Guest Post: Song of the Naked Ape

Here’s a poem from a gentleman of my close acquaintance, who, 16 years after we first met, continues to surprise me.

He’s also the master of Marigold House (at least in human terms – we all know Bandit rules all),  father of my child, and a poet in his own right.

In this poem, he muses on evolutionary theory, and part of posting here arises from his curiosity about connecting with other poets writing about evolution and science.

Although the Judeo-Christian concept of ‘The Fall’ features prominently, this work also touches notes that resonate with the concept Mitayuki Oyasin – All My Relations – that

we are all related, in the larger song of life.

 

The Song of the Naked Ape

by Douglas Barrett

 

Long long ago, when the world was young,

an ape tribe lived in the jungle

they lived their ape lives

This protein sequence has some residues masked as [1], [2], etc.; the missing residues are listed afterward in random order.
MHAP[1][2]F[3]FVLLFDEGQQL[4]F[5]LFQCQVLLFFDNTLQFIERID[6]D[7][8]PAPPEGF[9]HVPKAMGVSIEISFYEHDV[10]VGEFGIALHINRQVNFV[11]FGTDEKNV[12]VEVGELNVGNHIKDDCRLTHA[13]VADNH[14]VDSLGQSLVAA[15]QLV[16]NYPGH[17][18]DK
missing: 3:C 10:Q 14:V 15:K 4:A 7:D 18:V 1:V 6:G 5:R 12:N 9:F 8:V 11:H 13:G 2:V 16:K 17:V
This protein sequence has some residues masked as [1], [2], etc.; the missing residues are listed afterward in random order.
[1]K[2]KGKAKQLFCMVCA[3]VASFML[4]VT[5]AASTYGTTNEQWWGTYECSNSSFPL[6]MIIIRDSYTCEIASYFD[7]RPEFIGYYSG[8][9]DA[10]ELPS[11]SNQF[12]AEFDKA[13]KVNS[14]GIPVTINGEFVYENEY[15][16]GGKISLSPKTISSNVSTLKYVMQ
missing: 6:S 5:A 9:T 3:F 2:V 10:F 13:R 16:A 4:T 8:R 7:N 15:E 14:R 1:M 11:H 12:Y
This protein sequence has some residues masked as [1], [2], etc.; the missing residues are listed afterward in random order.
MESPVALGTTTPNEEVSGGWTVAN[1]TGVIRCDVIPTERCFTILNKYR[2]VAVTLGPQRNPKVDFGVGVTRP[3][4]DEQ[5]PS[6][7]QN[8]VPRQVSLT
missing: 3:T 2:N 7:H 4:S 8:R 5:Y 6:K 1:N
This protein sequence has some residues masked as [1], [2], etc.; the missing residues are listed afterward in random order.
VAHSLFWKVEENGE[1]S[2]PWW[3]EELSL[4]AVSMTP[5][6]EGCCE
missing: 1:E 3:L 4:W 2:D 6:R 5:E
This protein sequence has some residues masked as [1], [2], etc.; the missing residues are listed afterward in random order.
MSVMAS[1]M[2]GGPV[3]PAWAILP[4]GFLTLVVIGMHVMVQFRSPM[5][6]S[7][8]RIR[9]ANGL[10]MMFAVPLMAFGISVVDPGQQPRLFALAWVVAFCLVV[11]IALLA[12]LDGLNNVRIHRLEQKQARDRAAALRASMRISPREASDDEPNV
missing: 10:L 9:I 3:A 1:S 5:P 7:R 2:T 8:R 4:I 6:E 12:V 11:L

they chased after mates

they loved their ape loves

they seethed their ape hates

from ancient green canopy’s branches we swung

life was good for a tribe in the jungle.

 

What was the misfortune, the bad luck, the shame

that drove one tribe from the jungle?

No one can say how

one tribe of apes fell

familiar heaven

to mysterious hell

from our canopy torn, forced to stake a new claim

on the prairie beyond the jungle.

 

Long, long ago, under skies open wide

a wolf pack lived on the prairie

couples for life

mice and fowl they ate

but hunt as a pack

and no prey was too great.

howl at the moon, then snuggle at night

life was good for a pack on the prairie.

 

Evolution is cruel for those that behave

like an ape tribe out on the prairie

generations of sorrow

the storied stones told

how Nature’s hard hand

crafts the new from the old

survive or die trying, the choice that she gave

made us live like wolves on the prairie.

 

Once outcasts, now masters, with civilised ways

we’re so far from the jungle and prairie

but the wolf and the ape, both

still speak in my heart

says one, ‘Fierce and loyal!’

says one, ‘Play it smart!’

I’m guided by both as I wander this maze

never leaving the jungle and prairie.

 

***

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